As to mass-producing these cars, I have doubts that infrastructure could handle mass-adoption. The key issue is time it takes to charge, with gasoline one fuel pump can get driver in and out under 5 minutes. With charging stations you need 30 minutes or so. So Tesla has to build lots and lots concurrent "charging slots" and then develop congestion-mitigating techniques at the popular sites. Then they will have to invest into electric grid to support massive loads incurred by charging stations (ironically, the cost effective way to do this is by building 'load balancing' natural gas generators). Then they will have to mitigate inevitable increase in electricity costs due to supply&demand curves. Imagine what will happen to electricity costs during peak usage when everyone runs AC AND charges electric cars at the same time!

So we have following major roadblocks: a) cost of batteries b) cost of expanding charging stations network c) cost of electric grid infrastructure upgrades d) cost of accommodating increased load during peak times . Could all of these challenges be met? Sure, but it is unlikely achievable without public funds.

about two weeks ago
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Wireless Keylogger Masquerades as USB Phone Charger

sinij Re:One more reason to use a wired keyboard (150 comments)

A device that broadcast over sufficiently large range random flood of mouse clicks would be a very effective DoS tool in a corporate settings.

about two weeks ago
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Wireless Keylogger Masquerades as USB Phone Charger

sinij Re:Dewhat? (150 comments)

Well, I advocate and practice usage separation. Have a secure device dedicated for "important" tasks like banking. This way you can have usability in most cases, and security in cases that requires it.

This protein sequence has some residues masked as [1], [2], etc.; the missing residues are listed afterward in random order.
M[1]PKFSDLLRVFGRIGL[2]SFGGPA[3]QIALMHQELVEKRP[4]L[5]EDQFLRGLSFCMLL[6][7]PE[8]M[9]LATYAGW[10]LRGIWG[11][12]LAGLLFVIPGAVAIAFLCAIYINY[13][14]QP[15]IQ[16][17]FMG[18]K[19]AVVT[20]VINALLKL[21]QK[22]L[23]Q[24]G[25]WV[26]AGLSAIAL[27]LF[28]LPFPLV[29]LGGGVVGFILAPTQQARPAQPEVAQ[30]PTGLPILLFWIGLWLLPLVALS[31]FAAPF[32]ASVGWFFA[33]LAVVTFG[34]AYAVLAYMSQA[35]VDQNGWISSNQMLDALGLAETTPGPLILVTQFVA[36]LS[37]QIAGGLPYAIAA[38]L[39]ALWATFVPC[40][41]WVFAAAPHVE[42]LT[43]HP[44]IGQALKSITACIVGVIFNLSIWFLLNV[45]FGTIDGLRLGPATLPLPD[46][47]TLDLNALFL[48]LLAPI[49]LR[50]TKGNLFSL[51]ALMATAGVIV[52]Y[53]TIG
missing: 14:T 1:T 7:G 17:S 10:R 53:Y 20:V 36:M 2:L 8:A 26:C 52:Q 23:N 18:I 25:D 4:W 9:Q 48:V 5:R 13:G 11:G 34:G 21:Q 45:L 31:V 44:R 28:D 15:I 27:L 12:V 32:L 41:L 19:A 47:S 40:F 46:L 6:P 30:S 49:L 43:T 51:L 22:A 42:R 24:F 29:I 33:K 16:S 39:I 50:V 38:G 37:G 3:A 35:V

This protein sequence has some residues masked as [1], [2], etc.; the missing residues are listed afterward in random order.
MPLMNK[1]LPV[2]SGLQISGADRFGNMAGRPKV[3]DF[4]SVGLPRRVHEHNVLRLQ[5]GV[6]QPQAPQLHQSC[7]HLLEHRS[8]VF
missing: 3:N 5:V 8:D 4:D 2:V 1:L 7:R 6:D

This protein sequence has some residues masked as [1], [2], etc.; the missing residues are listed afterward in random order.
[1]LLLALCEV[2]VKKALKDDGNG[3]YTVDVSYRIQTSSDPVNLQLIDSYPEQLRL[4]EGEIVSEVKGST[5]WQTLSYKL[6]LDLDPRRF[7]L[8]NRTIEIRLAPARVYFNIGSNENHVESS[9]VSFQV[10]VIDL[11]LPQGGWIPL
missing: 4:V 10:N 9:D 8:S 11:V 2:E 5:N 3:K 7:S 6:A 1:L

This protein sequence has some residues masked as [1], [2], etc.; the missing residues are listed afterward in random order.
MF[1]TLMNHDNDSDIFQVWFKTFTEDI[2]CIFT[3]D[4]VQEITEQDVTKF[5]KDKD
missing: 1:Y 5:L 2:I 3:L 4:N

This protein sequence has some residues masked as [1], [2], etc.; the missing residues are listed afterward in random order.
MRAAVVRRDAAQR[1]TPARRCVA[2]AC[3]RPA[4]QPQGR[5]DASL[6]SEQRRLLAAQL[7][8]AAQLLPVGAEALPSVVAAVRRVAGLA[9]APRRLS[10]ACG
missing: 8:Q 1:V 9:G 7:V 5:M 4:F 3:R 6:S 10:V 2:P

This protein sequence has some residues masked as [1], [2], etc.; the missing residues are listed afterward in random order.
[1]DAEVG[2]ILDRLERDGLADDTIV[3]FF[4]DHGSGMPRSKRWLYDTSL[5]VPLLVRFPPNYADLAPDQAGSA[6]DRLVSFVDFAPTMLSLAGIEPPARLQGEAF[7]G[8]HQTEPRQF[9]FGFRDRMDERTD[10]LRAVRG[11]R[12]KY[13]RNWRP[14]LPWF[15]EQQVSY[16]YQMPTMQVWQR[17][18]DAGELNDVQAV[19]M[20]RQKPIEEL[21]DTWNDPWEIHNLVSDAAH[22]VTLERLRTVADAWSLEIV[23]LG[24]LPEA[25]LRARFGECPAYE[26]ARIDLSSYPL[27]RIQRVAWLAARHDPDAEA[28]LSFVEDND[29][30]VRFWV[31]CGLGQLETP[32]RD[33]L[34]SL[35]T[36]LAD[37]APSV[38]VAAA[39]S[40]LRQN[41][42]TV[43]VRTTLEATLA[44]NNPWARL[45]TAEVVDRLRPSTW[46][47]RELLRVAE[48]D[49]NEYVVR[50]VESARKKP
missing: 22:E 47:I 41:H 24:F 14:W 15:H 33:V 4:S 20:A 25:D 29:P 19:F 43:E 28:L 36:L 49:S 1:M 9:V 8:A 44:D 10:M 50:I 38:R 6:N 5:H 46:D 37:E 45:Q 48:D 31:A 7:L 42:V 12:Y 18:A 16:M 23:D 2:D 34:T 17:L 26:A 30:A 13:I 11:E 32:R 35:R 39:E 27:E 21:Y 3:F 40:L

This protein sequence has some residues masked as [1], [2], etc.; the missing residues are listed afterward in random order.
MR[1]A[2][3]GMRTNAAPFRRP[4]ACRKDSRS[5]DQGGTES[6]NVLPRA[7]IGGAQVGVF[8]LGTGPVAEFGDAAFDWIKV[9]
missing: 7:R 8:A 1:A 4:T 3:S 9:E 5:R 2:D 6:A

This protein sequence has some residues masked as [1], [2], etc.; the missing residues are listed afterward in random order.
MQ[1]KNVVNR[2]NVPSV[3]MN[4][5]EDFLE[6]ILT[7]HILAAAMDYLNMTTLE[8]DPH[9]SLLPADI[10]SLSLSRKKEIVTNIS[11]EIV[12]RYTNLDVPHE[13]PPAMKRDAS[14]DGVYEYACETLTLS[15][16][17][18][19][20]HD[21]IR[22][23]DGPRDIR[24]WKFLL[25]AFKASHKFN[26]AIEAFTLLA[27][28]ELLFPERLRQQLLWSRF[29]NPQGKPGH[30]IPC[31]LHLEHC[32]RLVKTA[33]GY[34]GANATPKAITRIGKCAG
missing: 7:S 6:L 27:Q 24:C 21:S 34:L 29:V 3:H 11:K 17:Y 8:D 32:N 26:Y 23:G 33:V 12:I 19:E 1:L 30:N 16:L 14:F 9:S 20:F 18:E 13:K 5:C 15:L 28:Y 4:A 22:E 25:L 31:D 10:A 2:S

As to how do you educate users that their keyboard, smart TV, smart thermostat, router, in-car infotainment system, child monitoring system, fitness band, implanted defibrillator all require security patches? You can't. Unless they are Dick Cheney, who has a very well deserved reason to be paranoid.

about two weeks ago
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Silicon Valley's Quest To Extend Life 'Well Beyond 120'

sinij Re:Really? (272 comments)

Please listen to the above poster.

about two weeks ago
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Wireless Keylogger Masquerades as USB Phone Charger

sinij Re:Dewhat? (150 comments)

I work in InfoSec, and insecure implementation is widespread and the norm. This is unlikely to change, not until consumers start demand product certification.

In my experience, common implementation flaws are 1) hard coded keys, 2) leaking of secrets 3) weak randomization leading to predictable keys, 4) use of weak cryptography.

about two weeks ago
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Silicon Valley's Quest To Extend Life 'Well Beyond 120'

sinij Re:Really? (272 comments)

You are suffering from depression. Go see your doctor.

about two weeks ago
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NVIDIA Announces Tegra X1 Chip and Drive CX and PX Automotive Platforms

sinij Re:Cars are for driving (12 comments)

Sorry, but no. There is no need for a fallback for infotainment. Inability to browse cat pictures or watch youtube is not an emergency that has to be planned for, with redundancy acquired at a great overall expense. These infotainment systems increase car costs, you end up paying for them regardless of usage.
 
Also, if you don't already own a smart device, yet can afford a car equipped with infotainment system, it is clearly a matter of choice.

about three weeks ago
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NVIDIA Announces Tegra X1 Chip and Drive CX and PX Automotive Platforms

sinij Cars are for driving (12 comments)